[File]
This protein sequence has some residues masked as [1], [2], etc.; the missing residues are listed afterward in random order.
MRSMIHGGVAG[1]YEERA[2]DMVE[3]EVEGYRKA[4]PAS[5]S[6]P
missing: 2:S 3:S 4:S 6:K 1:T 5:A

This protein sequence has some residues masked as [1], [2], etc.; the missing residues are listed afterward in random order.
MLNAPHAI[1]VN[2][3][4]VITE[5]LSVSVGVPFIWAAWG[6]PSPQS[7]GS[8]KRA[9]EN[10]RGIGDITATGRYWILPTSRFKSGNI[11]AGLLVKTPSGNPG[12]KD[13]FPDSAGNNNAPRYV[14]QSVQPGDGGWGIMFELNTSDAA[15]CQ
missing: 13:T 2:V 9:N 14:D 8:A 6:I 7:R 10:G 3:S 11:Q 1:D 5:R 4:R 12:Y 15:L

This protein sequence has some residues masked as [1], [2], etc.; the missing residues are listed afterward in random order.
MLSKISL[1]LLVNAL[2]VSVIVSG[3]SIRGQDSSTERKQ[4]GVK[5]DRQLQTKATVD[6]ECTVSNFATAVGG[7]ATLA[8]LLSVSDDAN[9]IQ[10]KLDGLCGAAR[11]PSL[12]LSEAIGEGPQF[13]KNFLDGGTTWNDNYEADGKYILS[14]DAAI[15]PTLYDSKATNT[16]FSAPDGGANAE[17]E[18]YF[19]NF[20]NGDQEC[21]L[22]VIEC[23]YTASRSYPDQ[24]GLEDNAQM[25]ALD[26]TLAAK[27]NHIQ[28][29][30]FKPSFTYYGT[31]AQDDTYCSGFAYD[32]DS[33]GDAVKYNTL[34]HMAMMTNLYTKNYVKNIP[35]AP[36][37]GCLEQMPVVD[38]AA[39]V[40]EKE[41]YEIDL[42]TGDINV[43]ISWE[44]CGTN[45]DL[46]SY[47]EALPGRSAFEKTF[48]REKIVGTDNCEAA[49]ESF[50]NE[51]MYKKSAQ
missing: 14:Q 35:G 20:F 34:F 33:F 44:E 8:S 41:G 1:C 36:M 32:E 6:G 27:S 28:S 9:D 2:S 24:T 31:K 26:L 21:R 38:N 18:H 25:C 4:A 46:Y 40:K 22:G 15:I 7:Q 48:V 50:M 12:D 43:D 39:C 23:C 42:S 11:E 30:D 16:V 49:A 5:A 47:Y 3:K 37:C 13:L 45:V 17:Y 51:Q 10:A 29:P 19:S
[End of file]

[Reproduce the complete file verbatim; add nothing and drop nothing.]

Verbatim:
This protein sequence has some residues masked as [1], [2], etc.; the missing residues are listed afterward in random order.
MRSMIHGGVAG[1]YEERA[2]DMVE[3]EVEGYRKA[4]PAS[5]S[6]P
missing: 2:S 3:S 4:S 6:K 1:T 5:A

This protein sequence has some residues masked as [1], [2], etc.; the missing residues are listed afterward in random order.
MLNAPHAI[1]VN[2][3][4]VITE[5]LSVSVGVPFIWAAWG[6]PSPQS[7]GS[8]KRA[9]EN[10]RGIGDITATGRYWILPTSRFKSGNI[11]AGLLVKTPSGNPG[12]KD[13]FPDSAGNNNAPRYV[14]QSVQPGDGGWGIMFELNTSDAA[15]CQ
missing: 13:T 2:V 9:N 14:D 8:A 6:I 7:R 10:G 3:S 11:Q 1:D 5:R 4:R 12:Y 15:L

This protein sequence has some residues masked as [1], [2], etc.; the missing residues are listed afterward in random order.
MLSKISL[1]LLVNAL[2]VSVIVSG[3]SIRGQDSSTERKQ[4]GVK[5]DRQLQTKATVD[6]ECTVSNFATAVGG[7]ATLA[8]LLSVSDDAN[9]IQ[10]KLDGLCGAAR[11]PSL[12]LSEAIGEGPQF[13]KNFLDGGTTWNDNYEADGKYILS[14]DAAI[15]PTLYDSKATNT[16]FSAPDGGANAE[17]E[18]YF[19]NF[20]NGDQEC[21]L[22]VIEC[23]YTASRSYPDQ[24]GLEDNAQM[25]ALD[26]TLAAK[27]NHIQ[28][29][30]FKPSFTYYGT[31]AQDDTYCSGFAYD[32]DS[33]GDAVKYNTL[34]HMAMMTNLYTKNYVKNIP[35]AP[36][37]GCLEQMPVVD[38]AA[39]V[40]EKE[41]YEIDL[42]TGDINV[43]ISWE[44]CGTN[45]DL[46]SY[47]EALPGRSAFEKTF[48]REKIVGTDNCEAA[49]ESF[50]NE[51]MYKKSAQ
missing: 14:Q 35:G 20:F 34:F 33:F 44:E 8:S 41:G 1:C 36:M 32:E 6:G 27:S 28:S 9:D 2:S 24:T 31:K 26:L 21:R 38:N 18:H 25:C 4:A 46:Y 40:K 22:G 15:I 7:Q 48:V 50:M 12:D 43:D 39:C 23:C 42:S 11:E 30:D 16:V 49:A 5:A 47:Y 3:K 37:C 13:L 45:V 17:Y 51:Q 10:A 29:P 19:S